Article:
I’ve been to many testing conferences and workshops in my testing career (maybe you have, too), and I’ve noticed an interesting pattern. Speakers talk about all kinds of methods, techniques, approaches, technologies, tools, heuristics, mindsets, skill sets and even theories that will help you find bugs, but rarely what to do when you succeed in finding one!
I mean, is it a forgone conclusion that all you need to do is file a report about what you did and what you saw?
Well, wait a second…
You can file that bug, but are you ready for the questions that may come back to you? Are you willing to wager your reputation on the details you put in there?
It’s not hard to celebrate and quickly throw in a bug report, especially when time is short. But I’ve seen times where it’s worth more time – sometimes just a minute or two – to think before filing. And these minutes of investigation may increase your credibility.
Is it isolated to your machine?
Does it happen every time?
Can you make it happen a different way?
Does it happen on another environment?
Is this bug a fault or just a surface failure of a fault?
What tools might help?
Have you seen this before?
How could this be fooling you into something that may be by design?
Is any part of the system changing underneath your testing?
Are there any dependencies to the feature that might be failing?
Follow-up tests: “what if I try X?”
What are my assumptions?
Are my oracles well-defined?
Would looking at the code help?
What if you re-ran the tests and changed one of the test factors?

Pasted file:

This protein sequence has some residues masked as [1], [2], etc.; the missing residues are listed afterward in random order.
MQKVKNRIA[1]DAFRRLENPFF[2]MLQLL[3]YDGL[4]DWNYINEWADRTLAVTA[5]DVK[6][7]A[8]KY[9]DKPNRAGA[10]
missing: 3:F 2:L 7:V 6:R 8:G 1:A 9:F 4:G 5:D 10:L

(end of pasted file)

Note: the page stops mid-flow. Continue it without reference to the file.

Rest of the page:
The point is now that you have the bug in your sights, is it really trapped or is there more you can do to unearth it?
When you’re driving on the interstate, you may have noticed some grooved lines in the shoulder pavement. These are meant to cause your car to vibrate if you stray off the road, to alert you to a bad problem that may happen if you continue to veer off course. It’s called the “rumble strip.” In testing, the notion of the rumble strip is there, too. It’s behavior that stimulates your notion of a problem. Treat this alert not like the bug it seems, but as an alert to a much bigger bug on the other side of that guard rail. Sure, you can file your account of the behavior you see initially, but try continuing off the cliff the rumble strip is trying to protect you from. It’s just software, but you may find yourself being able to tell a better story of a more spectacular crash.
This is in response to your blog about “bug investigation.” While I am not a software tester or developer myself, this whole notion of diagnosis versus treatment is very common in my line of work as a psychotherapist. Some of the greatest diagnosticians can’t treat to save their souls, and some of the best clinicians havea hard time nailing down an actual diagnosis.
I have often thought that the whole idea behind this is the focus of what one is aiming to see. If one is able to look for bugs, then one can find them. If one is able to fix the bug, usually the “bug seeks him/her” and not the other way around. Similar to the concept of when the student is ready, the teacher will appear.
Best regards –
Kathleen B. Shannon